Praise for Congress is a rarity nowadays. But members do deserve thanks for doing something this week that has the potential to benefit millions of Americans: Boosting funding for the National Institutes of Health.
Under a spending deal brokered Sunday night, the NIH will get $2 billion more in fiscal year 2017 than it did in fiscal 2016. If that sounds like a lot more money, it’s because it is.
What makes the NIH funding increase even more remarkable is that it came despite President Trump’s proposal to cut more than $1 billion from the agency.
NIH’s Role in Medical Research
Appropriate funding of the NIH is critical to ensure research is continued that can lead to medical breakthroughs. One of the biggest beneficiaries of the additional money is Alzheimer’s disease research. There are currently no drugs that can prevent the spread of the memory-robbing disease – current medications only treat symptoms – so the extra $400 million towards research in this area will be well spent.
The National Cancer Institute is getting a boost of almost $600 million for research. New cancer treatments are critical as many of the therapies available today only marginally improve survival and come with a host of side effects.
The additional money for health doesn’t stop with the NIH. The bipartisan deal also includes $801 million to combat opioid abuse, a whopping 430% increase compared to what was appropriated in fiscal 2016. These funds will be split between the Centers for Disease Control and Prevention (CDC), Substance Abuse and Mental Health Services Administration (SAMHSA), and Health Resources and Services Administration (HRSA).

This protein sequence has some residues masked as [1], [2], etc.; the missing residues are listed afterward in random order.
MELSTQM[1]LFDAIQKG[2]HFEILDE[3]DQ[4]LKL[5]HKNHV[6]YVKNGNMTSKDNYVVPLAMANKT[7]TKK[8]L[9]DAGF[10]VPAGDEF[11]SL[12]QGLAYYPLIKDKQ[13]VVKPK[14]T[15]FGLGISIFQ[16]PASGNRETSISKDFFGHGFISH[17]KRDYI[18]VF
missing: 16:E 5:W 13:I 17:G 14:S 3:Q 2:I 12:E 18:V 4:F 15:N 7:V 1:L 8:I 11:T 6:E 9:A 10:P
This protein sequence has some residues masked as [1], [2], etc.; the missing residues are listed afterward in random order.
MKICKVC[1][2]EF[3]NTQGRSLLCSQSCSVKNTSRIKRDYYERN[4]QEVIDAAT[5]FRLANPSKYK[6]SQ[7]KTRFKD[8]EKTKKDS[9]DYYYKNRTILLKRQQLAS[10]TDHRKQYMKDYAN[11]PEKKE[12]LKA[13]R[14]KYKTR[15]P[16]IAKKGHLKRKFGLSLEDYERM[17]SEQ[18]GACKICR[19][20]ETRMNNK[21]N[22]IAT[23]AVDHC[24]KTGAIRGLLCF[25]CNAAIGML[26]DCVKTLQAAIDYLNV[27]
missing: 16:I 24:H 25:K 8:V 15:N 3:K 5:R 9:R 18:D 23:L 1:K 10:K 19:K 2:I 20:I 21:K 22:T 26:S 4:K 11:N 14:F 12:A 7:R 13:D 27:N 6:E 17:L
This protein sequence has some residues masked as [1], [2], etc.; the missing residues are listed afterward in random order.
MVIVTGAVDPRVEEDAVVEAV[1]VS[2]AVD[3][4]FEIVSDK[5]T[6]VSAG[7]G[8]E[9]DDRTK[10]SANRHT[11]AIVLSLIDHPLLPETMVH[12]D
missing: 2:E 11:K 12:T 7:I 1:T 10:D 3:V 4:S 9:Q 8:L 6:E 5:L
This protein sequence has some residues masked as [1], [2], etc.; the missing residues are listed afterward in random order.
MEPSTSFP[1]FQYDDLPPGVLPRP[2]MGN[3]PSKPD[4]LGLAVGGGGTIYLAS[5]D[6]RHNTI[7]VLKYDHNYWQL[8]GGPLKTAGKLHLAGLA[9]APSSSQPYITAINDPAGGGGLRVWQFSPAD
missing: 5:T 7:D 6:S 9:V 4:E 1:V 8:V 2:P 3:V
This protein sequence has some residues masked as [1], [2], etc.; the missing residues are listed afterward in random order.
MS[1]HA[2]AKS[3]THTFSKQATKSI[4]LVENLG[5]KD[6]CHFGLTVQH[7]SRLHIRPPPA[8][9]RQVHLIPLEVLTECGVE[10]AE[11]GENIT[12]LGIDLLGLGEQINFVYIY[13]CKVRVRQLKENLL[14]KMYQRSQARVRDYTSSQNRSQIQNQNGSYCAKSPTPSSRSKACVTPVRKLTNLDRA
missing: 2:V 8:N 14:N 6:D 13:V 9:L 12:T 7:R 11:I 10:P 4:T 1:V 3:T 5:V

Fighting the Opioid Epidemic
As regular visitors to MedShadow are aware, the US is in the middle of an opioid epidemic, caused in large part to abuse of prescription opioid drugs. Sales of prescription opioids quadrupled between 1999 and 2014, according to the CDC. And during that period, more than 165,000 lives were lost due to prescription opioid abuse.
Opioid abuse programs run by the CDC, treatment and overdose reversal programs at SAMHSA and treatment and prevention programs run by community health centers will all benefit from millions more in funding.
While the spending bill is certainly something to applaud, the celebration may be short lived. The bill only funds these and other government programs through the end of September. Funding beyond that is still up in the air.
Given that President Trump’s proposed 2018 budget calls for slashing the NIH’s budget by $6 billion – about 20% of its current annual budget – Congress will again have an important decision to make. Let’s hope they again muster the courage to do what is right and keep funding for critical health and medical research and programs intact.
Jonathan Block is MedShadow’s content editor. He has previously worked for Psychiatry Advisor, Modern Healthcare, Health Reform Week and The Pink Sheet.